Transceivers get a boost

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Economic recovery and the growing use of 10-Gbit/sec optical links for enterprise and storage applications will drive steady growth in the long-wavelength laser and transceiver market, contends a new report from Strategies Unlimited (Mountain View, CA). This year will be critical for suppliers, however, with more than 40 companies competing for orders and surprisingly little consolidation in the segment so far. Th 147471

Lead times are extending for the first time in several years, after the market fell by 80% from its peak to nearly $500 million in 2003. Strategies Unlimited predicts a recovery in 2004, with the transceiver market set to grow at a CAGR of 24% by 2008. The growing use of optical links in LANs and SANs will boost the recovery and likely spill over to create new demand for long-wavelength transceivers in campus and to a lesser extent metro networks. Promising opportunities include emerging form factors and new approaches to carry 10-Gbit/sec traffic over legacy multimode fiber.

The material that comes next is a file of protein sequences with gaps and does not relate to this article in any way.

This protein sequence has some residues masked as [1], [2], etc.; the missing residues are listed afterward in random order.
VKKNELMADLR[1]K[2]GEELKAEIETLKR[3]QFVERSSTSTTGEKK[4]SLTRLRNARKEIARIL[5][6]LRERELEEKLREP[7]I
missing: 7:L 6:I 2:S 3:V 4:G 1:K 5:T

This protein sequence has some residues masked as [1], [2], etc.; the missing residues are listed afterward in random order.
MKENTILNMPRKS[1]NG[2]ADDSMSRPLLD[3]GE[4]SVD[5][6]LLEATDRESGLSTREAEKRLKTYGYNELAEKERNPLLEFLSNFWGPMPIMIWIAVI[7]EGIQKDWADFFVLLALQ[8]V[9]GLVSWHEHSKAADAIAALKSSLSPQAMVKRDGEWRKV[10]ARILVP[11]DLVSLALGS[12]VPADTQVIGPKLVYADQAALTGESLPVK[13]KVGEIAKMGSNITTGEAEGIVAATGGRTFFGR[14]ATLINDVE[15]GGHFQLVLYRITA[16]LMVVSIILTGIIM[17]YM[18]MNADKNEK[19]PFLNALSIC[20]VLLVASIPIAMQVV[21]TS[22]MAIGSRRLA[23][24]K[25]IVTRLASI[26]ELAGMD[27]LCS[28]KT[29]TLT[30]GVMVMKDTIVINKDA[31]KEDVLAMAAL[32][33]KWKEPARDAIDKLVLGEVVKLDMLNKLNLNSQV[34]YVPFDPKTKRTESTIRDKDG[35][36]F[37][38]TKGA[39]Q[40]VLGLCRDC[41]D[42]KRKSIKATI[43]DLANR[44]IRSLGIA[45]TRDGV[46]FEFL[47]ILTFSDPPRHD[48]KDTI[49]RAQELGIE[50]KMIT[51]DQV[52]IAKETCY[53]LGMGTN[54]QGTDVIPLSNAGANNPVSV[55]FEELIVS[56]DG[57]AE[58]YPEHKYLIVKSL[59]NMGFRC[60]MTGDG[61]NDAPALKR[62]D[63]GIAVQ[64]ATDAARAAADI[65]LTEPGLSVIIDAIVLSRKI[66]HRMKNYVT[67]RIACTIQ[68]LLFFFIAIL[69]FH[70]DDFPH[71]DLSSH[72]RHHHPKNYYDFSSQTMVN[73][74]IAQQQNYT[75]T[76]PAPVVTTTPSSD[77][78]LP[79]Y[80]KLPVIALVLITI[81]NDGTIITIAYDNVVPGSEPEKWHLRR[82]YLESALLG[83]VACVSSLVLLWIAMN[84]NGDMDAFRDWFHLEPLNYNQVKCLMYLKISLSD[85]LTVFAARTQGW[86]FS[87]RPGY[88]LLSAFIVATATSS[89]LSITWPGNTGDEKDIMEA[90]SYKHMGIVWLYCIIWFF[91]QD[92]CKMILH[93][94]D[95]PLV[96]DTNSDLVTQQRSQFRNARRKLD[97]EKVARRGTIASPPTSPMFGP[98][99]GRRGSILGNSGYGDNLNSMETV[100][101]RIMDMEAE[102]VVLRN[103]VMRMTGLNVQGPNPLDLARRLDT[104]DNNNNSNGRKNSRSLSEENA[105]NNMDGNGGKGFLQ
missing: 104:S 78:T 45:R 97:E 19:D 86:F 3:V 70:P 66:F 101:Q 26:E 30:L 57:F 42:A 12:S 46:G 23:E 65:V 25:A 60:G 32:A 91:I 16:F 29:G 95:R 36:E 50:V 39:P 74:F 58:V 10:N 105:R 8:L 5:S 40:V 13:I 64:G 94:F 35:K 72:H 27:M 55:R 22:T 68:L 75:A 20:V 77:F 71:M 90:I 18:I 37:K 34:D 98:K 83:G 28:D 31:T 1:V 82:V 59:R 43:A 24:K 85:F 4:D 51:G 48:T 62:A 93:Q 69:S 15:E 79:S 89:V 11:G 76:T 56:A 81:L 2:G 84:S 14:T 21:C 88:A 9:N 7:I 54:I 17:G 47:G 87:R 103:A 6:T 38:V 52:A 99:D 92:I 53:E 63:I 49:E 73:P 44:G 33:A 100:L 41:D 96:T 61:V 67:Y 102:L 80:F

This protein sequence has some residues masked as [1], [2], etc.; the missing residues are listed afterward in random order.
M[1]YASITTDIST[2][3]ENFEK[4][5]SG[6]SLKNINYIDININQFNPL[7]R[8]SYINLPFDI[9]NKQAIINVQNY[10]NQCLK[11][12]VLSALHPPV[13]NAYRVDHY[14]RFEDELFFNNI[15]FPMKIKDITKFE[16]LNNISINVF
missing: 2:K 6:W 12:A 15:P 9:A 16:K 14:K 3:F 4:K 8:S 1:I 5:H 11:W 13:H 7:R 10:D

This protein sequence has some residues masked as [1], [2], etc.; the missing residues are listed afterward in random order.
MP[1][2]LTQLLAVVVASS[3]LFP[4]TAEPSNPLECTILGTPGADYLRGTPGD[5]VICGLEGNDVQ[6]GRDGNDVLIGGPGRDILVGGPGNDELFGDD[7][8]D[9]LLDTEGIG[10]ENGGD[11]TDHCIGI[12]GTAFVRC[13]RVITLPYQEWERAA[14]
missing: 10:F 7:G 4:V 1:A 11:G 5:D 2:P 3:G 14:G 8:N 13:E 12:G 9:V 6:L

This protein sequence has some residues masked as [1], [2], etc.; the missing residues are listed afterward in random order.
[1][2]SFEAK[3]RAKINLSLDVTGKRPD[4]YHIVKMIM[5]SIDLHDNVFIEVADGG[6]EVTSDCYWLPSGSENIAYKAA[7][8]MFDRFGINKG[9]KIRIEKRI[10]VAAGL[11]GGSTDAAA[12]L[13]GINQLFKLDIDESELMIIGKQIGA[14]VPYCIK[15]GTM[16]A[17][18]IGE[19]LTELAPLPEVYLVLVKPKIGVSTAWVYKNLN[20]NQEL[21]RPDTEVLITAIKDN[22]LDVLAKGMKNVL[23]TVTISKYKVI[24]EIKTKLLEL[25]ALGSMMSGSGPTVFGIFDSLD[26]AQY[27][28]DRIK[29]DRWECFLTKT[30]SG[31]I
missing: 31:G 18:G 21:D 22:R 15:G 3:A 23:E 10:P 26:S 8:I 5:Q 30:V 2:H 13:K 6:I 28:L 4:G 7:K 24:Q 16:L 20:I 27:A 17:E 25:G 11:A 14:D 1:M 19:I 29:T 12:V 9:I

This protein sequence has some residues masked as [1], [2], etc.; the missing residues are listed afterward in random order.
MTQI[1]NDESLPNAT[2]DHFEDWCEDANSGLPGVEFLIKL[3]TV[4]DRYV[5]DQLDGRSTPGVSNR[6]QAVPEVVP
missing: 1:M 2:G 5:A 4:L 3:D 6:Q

Agilent Technologies and Finisar led the transceiver market last year. Other datacom-transceiver suppliers are pushing toward high-end products as well, says the report. Meanwhile, some traditionally high-end telecom suppliers are targeting enterprise equipment makers.

"The saying that 'past performance is no indication of future behavior' is especially apt in this market," asserts Tom Hausken, director of communications component research. "A change in the lineup is certain, and we are seeing some of that already."

For more details about the report, "Long-Wavelength High-Data-Rate Lasers – 2004," visit the company's Website,

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